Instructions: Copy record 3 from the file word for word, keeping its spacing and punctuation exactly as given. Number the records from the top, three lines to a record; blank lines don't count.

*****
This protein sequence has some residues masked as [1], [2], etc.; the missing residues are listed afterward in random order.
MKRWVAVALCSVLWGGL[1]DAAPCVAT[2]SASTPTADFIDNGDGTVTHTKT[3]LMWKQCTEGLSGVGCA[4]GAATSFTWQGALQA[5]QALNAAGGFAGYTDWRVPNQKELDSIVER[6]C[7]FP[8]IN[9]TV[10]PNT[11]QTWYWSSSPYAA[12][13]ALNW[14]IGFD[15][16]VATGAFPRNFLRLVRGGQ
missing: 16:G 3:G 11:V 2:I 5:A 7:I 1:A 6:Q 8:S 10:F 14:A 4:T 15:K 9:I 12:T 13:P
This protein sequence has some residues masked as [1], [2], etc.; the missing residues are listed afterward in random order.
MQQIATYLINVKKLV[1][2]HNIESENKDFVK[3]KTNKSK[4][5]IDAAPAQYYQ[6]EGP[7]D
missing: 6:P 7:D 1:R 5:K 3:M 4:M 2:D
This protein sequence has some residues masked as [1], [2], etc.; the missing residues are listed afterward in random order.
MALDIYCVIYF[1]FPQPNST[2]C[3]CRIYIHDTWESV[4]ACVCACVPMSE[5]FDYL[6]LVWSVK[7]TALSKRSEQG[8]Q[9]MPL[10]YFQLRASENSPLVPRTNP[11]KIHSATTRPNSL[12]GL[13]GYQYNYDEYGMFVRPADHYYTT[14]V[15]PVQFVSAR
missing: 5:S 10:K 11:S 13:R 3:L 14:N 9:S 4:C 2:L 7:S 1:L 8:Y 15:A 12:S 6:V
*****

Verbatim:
This protein sequence has some residues masked as [1], [2], etc.; the missing residues are listed afterward in random order.
MALDIYCVIYF[1]FPQPNST[2]C[3]CRIYIHDTWESV[4]ACVCACVPMSE[5]FDYL[6]LVWSVK[7]TALSKRSEQG[8]Q[9]MPL[10]YFQLRASENSPLVPRTNP[11]KIHSATTRPNSL[12]GL[13]GYQYNYDEYGMFVRPADHYYTT[14]V[15]PVQFVSAR
missing: 5:S 10:K 11:S 13:R 3:L 14:N 9:S 4:C 2:L 7:S 1:L 8:Y 15:A 12:S 6:V